The Jaccia and Jacciata Cellular Automata
Jaccia and Jacciata are cellular automata inspired by the Announcement of Scientific Proof that Slime Molds are Intelligent Maze Solvers.
Basically, the slime mold solves the maze by:
- initially being everywhere in the maze
- there being food at the entrance and exit of the maze
- minimizing its surface area by retreating from anywhere it can't get food.
Jaccia operates the same way. In the Jaccia automaton, slime cells survive if they have immediate neighbours in at least two cardinal directions that provide sustenance, i.e. are either food or other slime cells. The result is the same: paths of slime cells that lead down dead ends have one end which provides no sustenance and dies off. Eventually, only paths of slime cells that reach from food to food (or uninterrupted circular paths of slime cells) remain. Jacciata is a more involved automaton which finds only the shortest path.
Jaccia has the property that, when started from this condition (entire maze filled with slime cells), the automaton will eventually reach a fixed point (steady state) which contains all possible paths from food to food.
Jacciata is similar, but has the property that when it reaches a fixed point, it will contain the shortest path from food to food, if such a path exists and is unique. If no such path exists, or is not unique, the result is undefined. It is otherwise similar to Jaccia.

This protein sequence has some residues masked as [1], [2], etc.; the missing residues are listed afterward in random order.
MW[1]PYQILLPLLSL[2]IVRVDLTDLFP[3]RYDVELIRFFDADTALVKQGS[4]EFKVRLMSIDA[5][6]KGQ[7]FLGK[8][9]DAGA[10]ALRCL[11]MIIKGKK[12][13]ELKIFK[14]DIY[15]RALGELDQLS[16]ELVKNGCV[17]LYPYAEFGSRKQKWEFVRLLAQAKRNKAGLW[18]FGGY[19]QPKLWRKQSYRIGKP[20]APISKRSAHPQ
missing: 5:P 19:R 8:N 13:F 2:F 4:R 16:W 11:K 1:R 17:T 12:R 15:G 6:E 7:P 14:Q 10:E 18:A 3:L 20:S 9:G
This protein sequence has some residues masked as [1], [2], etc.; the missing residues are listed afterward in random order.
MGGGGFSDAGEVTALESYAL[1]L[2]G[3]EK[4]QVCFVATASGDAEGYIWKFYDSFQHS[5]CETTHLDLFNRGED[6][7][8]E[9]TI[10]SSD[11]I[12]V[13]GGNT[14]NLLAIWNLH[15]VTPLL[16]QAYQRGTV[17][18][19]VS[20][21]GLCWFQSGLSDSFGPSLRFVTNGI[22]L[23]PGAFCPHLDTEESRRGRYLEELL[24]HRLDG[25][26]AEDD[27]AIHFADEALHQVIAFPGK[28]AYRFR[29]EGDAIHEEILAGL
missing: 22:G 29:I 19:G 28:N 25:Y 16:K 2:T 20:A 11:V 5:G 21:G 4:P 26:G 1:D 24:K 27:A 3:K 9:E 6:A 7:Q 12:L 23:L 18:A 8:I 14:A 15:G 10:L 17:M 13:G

The behaviour of both automata is also undefined if the slime configurations are not orthogonal (that is, if there are any diagonal slime paths.)
Both Jaccia and Jacciata are defined in ALPACA v0.94. Jaccia is defined
in the file
jaccia.alp and Jacciata in
jacciata.alp. The ALPACA
definition is authoritative; what is given here is merely advisory.
Both automata use basically the same set of symbols. An initial Jaccia playfield generally serves as an initial Jacciata playfield with the same kind of solution.
- empty space
#- wall (purely decorative)
%- slime mold
S- "start" food (needed in Jacciata, optional in Jaccia)
-- exploratory head (Jacciata only)
?- exploratory body (Jacciata only)
@- solved (Jacciata only)
Jacciata's definition is not very elegant, especially when compared to
Jaccia. In order for it to work, the two sources of food need to be
labelled differently (
F), there needs to be a "head" of an
exploratory shoot that looks for solutions, and so on. It could probably
be made more elegant with some work.
The definition of these automata in ALPACA suggests some possible improvements to that meta-language, particularly the definition of neighbourhoods different from the assumed von Neumann neighbourhood, and their use in the count operator.
Happy intelligence! Such as it is.
April 11, 2009